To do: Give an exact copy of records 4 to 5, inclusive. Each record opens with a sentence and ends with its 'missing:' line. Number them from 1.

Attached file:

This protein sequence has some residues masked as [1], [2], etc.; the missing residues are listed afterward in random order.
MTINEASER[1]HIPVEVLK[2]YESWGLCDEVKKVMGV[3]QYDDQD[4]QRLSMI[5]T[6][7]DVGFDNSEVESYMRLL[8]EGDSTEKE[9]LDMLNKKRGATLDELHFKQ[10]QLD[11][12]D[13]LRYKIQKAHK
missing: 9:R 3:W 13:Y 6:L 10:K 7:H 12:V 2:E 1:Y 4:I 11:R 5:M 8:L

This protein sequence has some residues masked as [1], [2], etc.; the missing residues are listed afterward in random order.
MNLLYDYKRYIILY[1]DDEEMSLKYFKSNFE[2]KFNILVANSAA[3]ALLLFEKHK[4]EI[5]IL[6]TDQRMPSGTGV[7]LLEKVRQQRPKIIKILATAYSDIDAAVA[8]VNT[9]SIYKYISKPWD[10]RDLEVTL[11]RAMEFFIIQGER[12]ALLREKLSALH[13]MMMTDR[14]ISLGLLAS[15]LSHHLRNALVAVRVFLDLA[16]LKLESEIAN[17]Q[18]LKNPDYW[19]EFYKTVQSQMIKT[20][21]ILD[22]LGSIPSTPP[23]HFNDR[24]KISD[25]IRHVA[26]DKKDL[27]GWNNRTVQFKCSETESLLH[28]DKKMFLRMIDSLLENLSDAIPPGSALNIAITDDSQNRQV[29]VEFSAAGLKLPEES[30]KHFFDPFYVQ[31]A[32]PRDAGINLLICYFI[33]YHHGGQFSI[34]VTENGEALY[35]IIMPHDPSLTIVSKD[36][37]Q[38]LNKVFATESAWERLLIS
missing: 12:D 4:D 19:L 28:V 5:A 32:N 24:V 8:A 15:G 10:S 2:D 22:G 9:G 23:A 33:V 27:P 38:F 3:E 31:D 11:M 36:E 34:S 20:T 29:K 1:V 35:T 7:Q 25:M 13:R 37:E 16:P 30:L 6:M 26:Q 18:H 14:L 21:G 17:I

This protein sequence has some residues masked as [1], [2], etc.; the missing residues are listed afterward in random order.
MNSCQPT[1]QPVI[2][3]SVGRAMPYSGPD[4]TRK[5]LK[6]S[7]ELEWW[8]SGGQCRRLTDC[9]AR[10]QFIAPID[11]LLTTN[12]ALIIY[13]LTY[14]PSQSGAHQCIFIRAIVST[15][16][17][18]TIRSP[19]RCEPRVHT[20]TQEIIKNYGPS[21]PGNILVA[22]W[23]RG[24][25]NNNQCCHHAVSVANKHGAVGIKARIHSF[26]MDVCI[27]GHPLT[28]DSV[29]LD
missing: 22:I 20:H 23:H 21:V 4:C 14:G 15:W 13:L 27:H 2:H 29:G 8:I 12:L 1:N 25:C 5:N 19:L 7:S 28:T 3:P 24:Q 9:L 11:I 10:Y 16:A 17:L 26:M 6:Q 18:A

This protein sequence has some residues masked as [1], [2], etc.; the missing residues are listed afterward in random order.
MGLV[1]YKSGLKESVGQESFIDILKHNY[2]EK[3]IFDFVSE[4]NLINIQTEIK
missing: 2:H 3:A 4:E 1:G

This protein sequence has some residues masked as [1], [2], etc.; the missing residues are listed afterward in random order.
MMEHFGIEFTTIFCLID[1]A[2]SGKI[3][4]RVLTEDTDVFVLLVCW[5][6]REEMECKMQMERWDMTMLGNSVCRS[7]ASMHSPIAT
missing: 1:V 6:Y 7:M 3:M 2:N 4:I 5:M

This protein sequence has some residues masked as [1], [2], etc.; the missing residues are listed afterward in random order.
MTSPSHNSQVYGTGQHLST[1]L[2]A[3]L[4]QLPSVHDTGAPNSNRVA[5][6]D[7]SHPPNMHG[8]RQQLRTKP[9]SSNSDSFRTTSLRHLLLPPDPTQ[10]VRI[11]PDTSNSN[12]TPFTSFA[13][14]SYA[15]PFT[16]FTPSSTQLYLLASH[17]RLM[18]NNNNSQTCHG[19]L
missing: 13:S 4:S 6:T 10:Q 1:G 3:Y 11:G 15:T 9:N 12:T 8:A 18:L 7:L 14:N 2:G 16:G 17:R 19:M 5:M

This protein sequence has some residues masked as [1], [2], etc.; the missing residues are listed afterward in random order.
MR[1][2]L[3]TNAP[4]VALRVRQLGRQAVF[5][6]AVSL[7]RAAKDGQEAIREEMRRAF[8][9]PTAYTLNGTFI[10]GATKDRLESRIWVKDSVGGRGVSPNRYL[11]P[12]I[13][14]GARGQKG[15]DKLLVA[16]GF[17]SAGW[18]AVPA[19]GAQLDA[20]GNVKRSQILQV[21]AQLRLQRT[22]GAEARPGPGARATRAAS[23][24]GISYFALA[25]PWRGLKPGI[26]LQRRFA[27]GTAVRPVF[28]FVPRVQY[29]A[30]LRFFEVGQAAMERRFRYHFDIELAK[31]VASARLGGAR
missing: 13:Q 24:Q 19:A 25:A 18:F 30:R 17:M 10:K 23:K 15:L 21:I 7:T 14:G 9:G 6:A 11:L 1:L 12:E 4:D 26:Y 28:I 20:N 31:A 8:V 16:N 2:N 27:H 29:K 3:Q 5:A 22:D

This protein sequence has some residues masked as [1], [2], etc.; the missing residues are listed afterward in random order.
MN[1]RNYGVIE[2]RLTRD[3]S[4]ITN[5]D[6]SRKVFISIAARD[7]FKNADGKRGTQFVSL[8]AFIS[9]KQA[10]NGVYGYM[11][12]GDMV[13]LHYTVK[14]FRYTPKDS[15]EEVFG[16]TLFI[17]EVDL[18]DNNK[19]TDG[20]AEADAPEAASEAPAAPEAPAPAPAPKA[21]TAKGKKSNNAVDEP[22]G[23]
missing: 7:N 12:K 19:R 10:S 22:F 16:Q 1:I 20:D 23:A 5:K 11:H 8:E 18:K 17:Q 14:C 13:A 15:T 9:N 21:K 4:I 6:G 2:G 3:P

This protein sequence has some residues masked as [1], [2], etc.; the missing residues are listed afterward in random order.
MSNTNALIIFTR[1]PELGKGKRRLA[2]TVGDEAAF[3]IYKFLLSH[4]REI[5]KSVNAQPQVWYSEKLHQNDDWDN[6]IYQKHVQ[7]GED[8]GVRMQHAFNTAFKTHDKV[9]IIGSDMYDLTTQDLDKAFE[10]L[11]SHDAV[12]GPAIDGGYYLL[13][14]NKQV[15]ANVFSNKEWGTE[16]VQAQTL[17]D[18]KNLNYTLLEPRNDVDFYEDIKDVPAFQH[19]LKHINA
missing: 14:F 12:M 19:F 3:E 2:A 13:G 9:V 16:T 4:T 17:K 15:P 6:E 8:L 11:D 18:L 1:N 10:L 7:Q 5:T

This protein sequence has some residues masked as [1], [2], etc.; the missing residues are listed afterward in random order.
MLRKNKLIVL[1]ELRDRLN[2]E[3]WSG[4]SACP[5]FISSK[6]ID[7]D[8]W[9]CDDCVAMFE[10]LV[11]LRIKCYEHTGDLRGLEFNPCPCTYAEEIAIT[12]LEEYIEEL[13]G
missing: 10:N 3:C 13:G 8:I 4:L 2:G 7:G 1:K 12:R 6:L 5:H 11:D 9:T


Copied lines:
This protein sequence has some residues masked as [1], [2], etc.; the missing residues are listed afterward in random order.
MGLV[1]YKSGLKESVGQESFIDILKHNY[2]EK[3]IFDFVSE[4]NLINIQTEIK
missing: 2:H 3:A 4:E 1:G

This protein sequence has some residues masked as [1], [2], etc.; the missing residues are listed afterward in random order.
MMEHFGIEFTTIFCLID[1]A[2]SGKI[3][4]RVLTEDTDVFVLLVCW[5][6]REEMECKMQMERWDMTMLGNSVCRS[7]ASMHSPIAT
missing: 1:V 6:Y 7:M 3:M 2:N 4:I 5:M